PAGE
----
Given how many different software requires either credentialspec or cap-add or similar, I would be interested in what any pitfalls might be to provide these via Dockerfile (ie, additional commands like RUN). Obviously, software like nginx doesn't require high sysctl tuning, but having the option to tune it via Dockerfile seems like a logical step. Inheritance with FROM also enabled you to set/override defaults that might be set by the parent image. It would solve at least the problems with redis, which expects at least minimal tuning. Judging by this and other threads, the ELK stack basically requires some settings and will bug out without them. Shouldn't it be fine that security/capability concerns would be offloaded to the obviously smaller population of image maintainers, vs. devs/users which would need to explicitly bolt these on with various --sysctl, --cap* or other arguments?

@cpuguy83

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cpuguy83 commented May 9, 2017

@thepill credential spec will be supported on services in 17.06 (I believe the API is there in 17.05).

@titpetric These are all host specific settings that really don't belong in the image format.
There is a proposal to introduce entitlements: #32801 which would be baked into the image, but I do not thing things like sysctl would work for this.
Caps definitely would.

@mostolog

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mostolog commented May 15, 2017

Hi

@dliappis Sorry for delay!

Currently, our /etc/systemd/system/docker.service file contains:

LimitNOFILE=1048576
...
LimitNPROC=infinity
LimitCORE=infinity

Suggested command shows:

docker run --rm debian:8.8 /bin/bash -c 'ulimit -Hn && ulimit -Sn && ulimit -Hu && ulimit -Su'
1048576
1048576
unlimited
unlimited

Setting LimitNOFILE=unlimited:

65536
65536
unlimited
unlimited

Setting LimitNOFILE=infinity:

4096
4096
unlimited
unlimited

So...are you sure 8db6109 is working as expected?

@shashanktomar

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shashanktomar commented Jul 6, 2017

Looks like this will take some time. Is there any workaround to set "net.ipv4.tcp_keepalive_time" in swarm mode as sysctl is not yet supported. This is blocking us from using it in production.

@dliappis

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dliappis commented Jul 6, 2017

@mostolog Unfortunately I missed your message, sorry! I guess better late than never.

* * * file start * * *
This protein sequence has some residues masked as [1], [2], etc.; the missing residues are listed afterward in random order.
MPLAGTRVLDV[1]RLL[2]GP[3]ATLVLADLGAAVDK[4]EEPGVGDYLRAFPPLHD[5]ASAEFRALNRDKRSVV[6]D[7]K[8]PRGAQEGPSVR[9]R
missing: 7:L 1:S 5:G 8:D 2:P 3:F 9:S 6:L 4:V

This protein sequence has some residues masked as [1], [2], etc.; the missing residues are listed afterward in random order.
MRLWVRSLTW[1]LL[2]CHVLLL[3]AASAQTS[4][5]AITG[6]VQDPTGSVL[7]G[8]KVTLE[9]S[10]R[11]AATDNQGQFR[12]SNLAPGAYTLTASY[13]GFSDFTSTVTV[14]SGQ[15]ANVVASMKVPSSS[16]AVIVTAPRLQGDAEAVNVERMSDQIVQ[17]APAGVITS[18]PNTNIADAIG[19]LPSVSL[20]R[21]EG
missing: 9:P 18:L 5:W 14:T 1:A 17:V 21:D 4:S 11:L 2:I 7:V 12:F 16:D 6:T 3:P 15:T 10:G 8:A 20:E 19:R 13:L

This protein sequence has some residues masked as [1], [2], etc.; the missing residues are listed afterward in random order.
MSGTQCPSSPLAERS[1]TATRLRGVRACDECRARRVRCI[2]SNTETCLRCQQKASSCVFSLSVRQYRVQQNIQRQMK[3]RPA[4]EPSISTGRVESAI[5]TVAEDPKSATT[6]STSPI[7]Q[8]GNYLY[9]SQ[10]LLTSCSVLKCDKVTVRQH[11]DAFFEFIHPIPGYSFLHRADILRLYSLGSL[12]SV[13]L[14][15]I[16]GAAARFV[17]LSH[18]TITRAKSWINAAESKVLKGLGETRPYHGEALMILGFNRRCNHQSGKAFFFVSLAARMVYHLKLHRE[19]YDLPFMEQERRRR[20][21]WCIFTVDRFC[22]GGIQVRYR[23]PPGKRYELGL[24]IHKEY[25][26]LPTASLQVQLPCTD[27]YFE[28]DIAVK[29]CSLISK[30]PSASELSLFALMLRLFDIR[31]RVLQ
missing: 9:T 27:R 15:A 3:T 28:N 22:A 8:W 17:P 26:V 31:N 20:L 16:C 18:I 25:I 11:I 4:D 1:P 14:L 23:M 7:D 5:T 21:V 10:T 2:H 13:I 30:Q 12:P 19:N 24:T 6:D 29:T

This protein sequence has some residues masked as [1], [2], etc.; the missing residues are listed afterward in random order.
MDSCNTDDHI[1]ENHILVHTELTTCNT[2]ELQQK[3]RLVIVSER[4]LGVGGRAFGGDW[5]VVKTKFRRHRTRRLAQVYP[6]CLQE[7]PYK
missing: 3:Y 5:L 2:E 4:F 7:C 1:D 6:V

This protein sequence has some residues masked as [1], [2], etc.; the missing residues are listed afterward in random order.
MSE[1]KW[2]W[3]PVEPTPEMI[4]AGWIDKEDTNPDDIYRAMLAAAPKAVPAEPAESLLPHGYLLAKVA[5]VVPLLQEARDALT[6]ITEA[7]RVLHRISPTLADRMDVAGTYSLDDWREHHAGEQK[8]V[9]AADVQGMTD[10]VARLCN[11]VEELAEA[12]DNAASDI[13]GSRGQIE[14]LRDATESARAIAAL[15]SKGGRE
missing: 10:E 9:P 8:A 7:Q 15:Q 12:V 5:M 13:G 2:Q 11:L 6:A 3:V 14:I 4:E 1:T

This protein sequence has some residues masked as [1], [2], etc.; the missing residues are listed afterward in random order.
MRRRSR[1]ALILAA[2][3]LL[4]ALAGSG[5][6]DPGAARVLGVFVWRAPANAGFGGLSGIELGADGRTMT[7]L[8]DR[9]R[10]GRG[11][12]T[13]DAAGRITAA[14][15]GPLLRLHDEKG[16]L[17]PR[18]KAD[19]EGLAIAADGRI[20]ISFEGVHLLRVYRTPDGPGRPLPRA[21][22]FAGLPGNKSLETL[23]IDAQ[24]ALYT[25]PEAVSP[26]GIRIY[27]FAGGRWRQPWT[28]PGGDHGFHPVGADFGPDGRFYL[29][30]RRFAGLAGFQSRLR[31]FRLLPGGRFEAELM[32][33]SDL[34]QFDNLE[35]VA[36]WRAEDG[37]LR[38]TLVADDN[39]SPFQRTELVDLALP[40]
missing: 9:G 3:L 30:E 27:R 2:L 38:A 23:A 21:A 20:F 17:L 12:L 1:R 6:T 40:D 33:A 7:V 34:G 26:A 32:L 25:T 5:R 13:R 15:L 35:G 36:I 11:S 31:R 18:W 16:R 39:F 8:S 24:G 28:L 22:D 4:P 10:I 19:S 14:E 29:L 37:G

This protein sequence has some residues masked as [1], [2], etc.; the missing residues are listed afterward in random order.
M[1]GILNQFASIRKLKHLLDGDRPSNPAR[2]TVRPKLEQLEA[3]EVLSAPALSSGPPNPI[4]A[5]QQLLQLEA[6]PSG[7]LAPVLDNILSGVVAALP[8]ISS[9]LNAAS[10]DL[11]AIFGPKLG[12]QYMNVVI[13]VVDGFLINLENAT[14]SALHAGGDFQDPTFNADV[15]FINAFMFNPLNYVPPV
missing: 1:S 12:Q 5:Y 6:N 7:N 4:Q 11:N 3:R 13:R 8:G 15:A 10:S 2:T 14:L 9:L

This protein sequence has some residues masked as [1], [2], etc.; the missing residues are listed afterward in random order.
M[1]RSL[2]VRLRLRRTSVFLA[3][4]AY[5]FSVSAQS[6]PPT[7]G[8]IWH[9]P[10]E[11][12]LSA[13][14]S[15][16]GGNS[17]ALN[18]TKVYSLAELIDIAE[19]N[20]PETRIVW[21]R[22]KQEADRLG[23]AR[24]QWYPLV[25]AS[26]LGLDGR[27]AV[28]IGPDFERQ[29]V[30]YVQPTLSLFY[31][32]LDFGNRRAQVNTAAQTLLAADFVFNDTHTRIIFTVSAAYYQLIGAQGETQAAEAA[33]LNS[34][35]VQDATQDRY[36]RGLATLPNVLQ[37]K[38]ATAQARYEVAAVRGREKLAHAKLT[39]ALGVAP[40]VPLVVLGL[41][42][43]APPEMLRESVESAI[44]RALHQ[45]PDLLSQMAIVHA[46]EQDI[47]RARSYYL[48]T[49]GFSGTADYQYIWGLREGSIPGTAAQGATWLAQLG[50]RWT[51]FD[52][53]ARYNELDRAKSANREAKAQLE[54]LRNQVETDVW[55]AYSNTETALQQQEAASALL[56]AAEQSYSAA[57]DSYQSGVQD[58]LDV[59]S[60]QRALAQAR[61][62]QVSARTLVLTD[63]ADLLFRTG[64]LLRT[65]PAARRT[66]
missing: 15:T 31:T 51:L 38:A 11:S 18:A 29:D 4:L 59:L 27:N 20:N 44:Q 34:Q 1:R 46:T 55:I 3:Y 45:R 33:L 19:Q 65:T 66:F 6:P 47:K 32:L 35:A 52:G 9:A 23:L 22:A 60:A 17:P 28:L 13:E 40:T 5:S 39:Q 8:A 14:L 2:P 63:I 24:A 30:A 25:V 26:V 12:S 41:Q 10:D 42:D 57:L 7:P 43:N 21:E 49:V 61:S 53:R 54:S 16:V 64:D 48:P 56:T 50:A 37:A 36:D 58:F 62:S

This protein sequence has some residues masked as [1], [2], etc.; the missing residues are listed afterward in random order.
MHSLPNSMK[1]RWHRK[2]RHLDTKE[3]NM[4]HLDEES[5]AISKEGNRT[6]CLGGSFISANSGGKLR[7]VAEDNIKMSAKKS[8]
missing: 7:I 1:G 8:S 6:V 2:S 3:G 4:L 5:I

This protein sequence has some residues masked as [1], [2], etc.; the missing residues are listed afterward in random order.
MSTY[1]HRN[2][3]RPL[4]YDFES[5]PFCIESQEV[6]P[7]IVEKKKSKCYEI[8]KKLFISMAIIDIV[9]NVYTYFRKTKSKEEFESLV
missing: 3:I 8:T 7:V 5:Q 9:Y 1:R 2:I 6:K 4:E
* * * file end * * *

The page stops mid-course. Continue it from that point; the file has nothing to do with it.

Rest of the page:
The docker systemd unit file you referred to (8db6109) is working alright, but there are few subtle things about limits. See also this serverfault article.

For the sake of brevity, I will only address NOFILE.

The only allowed keyword mentioned in the systemd man page is infinity.
If you use unlimited you will see the following error message in systemctl status docker:

Failed to parse resource value, ignoring: unlimited

I guess in this case it inherits whatever is the system default for systemd (see below).

For infinity the man page reads:

Use the string infinity to configure no limit on a specific resource.

This means that the Docker service will not change anything and inherit whatever is currently active for systemd. Since systemd is running as PID 1 on modern distros, you can check the current value under /proc/1/limits. On a newly started ubuntu-16.04 vagrant box I see:

# cat /proc/1/limits | grep files
Max open files            65536                65536                files     

I then installed the latest docker-ce and got the same NOFILE value as you:

$ systemctl cat docker.service | grep NOFILE
LimitNOFILE=1048576

As expected the container reports the same nofile:

$ docker run --rm debian:8.8 /bin/bash -c 'ulimit -Hn && ulimit -Sn && ulimit -Hu && ulimit -Su'
1048576
1048576
unlimited
unlimited

Now, if I override the LimitNOFILE (I used systemctl edit docker.service to create an override file and then systemctl daemon-reload/restart docker), I can verify the change:

$ sudo systemctl cat docker
# /lib/systemd/system/docker.service
...
# /etc/systemd/system/docker.service.d/override.conf
[Service]
ExecStart=
ExecStart=/usr/bin/dockerd
LimitNOFILE=infinity

This makes the unit file not set limits and inherit systemd defaults. As expected I see:

$ docker run --rm debian:8.8 /bin/bash -c 'ulimit -Hn && ulimit -Sn && ulimit -Hu && ulimit -Su'
65536
65536
unlimited
unlimited

For the discrepancy in your system I'd check what are the default for systemd and inspect systemctl cat docker to see if your changes have really propagated. The low 4096 value, when specifying infinity sounds like a pam default, but without going into system specific details I wouldn't be able to identify which limit is being picked up and why.

In general though, the defaults in 8db6109 should provide high enough defaults for NOFILE and NPROC.

@n4ss

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n4ss commented Jul 7, 2017

As mentioned earlier in this issue, we're currently working on entitlements to provide a high level security interface to users and the ability to create a security profile tied to images.

We're first looking for a capabilities/seccomp/apparmor/APi-access configuration support but we'll definitely look into sysctl configuration (link to opened issue right above).

Feel free to propose/discuss stuff there too, we're looking for use-cases and needs to come up with a great granularity.

@bitgandtter

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bitgandtter commented Jul 18, 2017

Any advances on the --ulimits flag for swarm stack deploy? without it elasticsearch cant be deployed as part of an stack

@imyoungyang

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imyoungyang commented Jul 26, 2017